It may be possible to place a company in liquidation and avoid liability under a Director Penalty Notice. However, there may be risks associated with a company liquidation and there may be better options available.
In this article we look at three steps you should take when considering whether to place your company in liquidation to avoid Director Penalty Notice liability.
The different types of Director Penalty Notices
There are essentially two types of Director Penalty Notices issued by the ATO, where a company fails to pay superannuation and PAYG Tax:
- “Lockdown” Director Penalty Notices – issued where a company has not lodged its Superannuation Guarantee Charge Statements (SGC statements) and/or Business Activity Statements (BAS) with the ATO within three months of being due; and
- “Ordinary” Director Penalty Notices – issued where a company has lodged its BAS and SGC statements with the ATO within three months of being due.
To avoid receiving a “lockdown” Director Penalty Notice, make sure that your BAS are lodged within three months of being due and, if superannuation is not paid, that SGC Statements are also lodged within three months of the due date.
Failure to do this will result in the ATO issuing you with a “lockdown” Director Penalty Notice at some stage; and you will be liable for the amount claimed in the notice unless the debt is paid by your company.
If you have lodged BAS and SGC Statements within three months of being due and you get a Director Penalty Notice, you can avoid liability under the notice by appointing a liquidator or voluntary administrator to your company within 21 days of the date of the notice.
But before you do this you should follow the following three steps.
1. Seek advice from a qualified professional
Liquidation is only one of the options available. We can assist you consider and if necessary implement other options including:
- Negotiating a payment arrangement with the ATO;
- Business turnaround and restructure;
- Obtaining finance or contributing capital to the company; or
- Voluntary administration.
2. Consider the risks involved with liquidation
As part of the process of deciding what to do, consider the risks associated with the liquidation of your company, as well as those involved with your other possible options.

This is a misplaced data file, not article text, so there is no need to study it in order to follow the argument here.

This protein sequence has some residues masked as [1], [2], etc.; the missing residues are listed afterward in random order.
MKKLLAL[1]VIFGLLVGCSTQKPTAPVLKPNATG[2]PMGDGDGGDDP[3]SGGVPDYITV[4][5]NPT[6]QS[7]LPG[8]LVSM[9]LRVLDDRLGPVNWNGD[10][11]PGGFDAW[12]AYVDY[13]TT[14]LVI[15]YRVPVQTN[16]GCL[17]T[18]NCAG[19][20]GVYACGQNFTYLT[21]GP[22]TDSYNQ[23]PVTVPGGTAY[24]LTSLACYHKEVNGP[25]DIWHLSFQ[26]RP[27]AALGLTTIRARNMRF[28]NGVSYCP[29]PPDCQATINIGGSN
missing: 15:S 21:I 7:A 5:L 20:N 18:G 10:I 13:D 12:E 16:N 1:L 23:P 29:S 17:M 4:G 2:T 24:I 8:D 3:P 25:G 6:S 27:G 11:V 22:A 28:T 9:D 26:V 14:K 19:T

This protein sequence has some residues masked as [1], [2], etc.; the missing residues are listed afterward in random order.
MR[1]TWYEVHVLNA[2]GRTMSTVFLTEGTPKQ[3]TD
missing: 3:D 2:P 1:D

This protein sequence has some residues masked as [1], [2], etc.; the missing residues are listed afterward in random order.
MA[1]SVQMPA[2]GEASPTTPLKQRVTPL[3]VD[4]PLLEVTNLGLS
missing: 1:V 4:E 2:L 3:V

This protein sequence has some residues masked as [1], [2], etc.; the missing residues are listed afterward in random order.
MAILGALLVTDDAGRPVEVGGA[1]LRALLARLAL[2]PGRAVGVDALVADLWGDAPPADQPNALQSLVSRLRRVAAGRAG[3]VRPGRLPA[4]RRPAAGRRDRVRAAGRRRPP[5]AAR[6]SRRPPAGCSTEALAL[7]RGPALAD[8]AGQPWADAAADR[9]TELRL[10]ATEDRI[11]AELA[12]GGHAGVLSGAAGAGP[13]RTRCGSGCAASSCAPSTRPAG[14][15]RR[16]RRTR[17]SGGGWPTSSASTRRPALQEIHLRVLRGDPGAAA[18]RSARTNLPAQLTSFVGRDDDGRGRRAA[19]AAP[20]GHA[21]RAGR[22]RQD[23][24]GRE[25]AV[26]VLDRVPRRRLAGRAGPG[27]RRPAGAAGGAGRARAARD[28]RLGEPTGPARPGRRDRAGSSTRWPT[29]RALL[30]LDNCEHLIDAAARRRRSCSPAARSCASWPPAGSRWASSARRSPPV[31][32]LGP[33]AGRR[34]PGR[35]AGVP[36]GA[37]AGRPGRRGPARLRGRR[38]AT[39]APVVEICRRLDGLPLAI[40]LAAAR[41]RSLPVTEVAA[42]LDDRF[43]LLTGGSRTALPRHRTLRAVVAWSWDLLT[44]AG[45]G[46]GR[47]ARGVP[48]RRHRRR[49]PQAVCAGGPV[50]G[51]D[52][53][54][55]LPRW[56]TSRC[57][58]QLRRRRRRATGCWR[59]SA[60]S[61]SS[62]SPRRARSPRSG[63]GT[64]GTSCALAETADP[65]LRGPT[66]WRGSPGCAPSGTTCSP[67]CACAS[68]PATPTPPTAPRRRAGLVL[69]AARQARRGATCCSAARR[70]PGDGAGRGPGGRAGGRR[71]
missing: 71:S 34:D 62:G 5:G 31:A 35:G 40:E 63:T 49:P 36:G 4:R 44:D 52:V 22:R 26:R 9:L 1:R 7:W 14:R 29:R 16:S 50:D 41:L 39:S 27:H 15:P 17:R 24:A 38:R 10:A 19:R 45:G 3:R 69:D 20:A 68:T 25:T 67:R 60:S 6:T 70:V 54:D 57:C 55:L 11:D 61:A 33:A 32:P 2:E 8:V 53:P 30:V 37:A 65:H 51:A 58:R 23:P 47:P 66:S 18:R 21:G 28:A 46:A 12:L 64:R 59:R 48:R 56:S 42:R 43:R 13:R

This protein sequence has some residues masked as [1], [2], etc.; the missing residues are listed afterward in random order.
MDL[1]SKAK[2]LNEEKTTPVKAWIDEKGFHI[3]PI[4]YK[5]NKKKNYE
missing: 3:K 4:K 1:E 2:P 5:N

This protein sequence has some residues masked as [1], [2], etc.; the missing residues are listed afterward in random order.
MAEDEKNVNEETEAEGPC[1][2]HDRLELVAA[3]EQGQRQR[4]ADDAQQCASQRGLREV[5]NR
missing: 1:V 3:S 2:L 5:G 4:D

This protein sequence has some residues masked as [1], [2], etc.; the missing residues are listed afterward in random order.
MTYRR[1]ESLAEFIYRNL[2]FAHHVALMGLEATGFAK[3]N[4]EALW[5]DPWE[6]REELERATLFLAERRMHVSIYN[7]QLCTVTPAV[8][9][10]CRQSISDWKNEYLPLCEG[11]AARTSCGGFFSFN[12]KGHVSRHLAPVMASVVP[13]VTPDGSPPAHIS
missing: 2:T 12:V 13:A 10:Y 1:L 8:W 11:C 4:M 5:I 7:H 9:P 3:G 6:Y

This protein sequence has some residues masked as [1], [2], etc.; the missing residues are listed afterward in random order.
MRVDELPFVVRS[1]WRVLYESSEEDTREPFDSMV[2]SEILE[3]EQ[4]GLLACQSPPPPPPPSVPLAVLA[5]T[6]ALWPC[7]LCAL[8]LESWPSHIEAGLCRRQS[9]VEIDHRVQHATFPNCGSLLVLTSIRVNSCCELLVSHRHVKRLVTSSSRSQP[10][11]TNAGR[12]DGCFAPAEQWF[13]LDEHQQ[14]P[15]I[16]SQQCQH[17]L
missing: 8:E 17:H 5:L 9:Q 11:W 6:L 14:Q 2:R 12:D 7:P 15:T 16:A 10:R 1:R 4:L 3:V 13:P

These risks might include:
- You may be liable for personal guarantee claims by creditors;
- Potential for an insolvent trading claim to be pursued against you in liquidation or other claims against you by a liquidator;
- For building companies, QBCC licencing issues, risks of Deeds of Covenant, and possibly home owner warranty claims.
3. Appoint a liquidator (if appropriate)
If liquidation is the best option, a liquidator can be appointed quickly – often within less than 24 hours.
We have written in the past about the process of liquidation and its effects. However, if all shareholders agree to appoint a liquidator, this can be done by the shareholders simply signing a resolution (which if you wish to appoint us as liquidators, we can prepare).
If a company has sufficient assets to pay some of the costs of liquidation, the directors will not have to pay anything towards the costs of a liquidation.
However, if a company has no assets or is uncertain of which assets may be sold or recovered, we would generally ask the directors to contribute between $5,500 and $10,000 to the company, depending on the size of the company and the number of creditors it has. These funds would meet some of the costs of liquidation..
Received a Director Penalty Notice?
If you’ve received a Director Penalty Notice, it’s best to act immediately. We may be able to assist you in getting a better outcome, so please urgently get in contact with us for a free, no obligation discussion.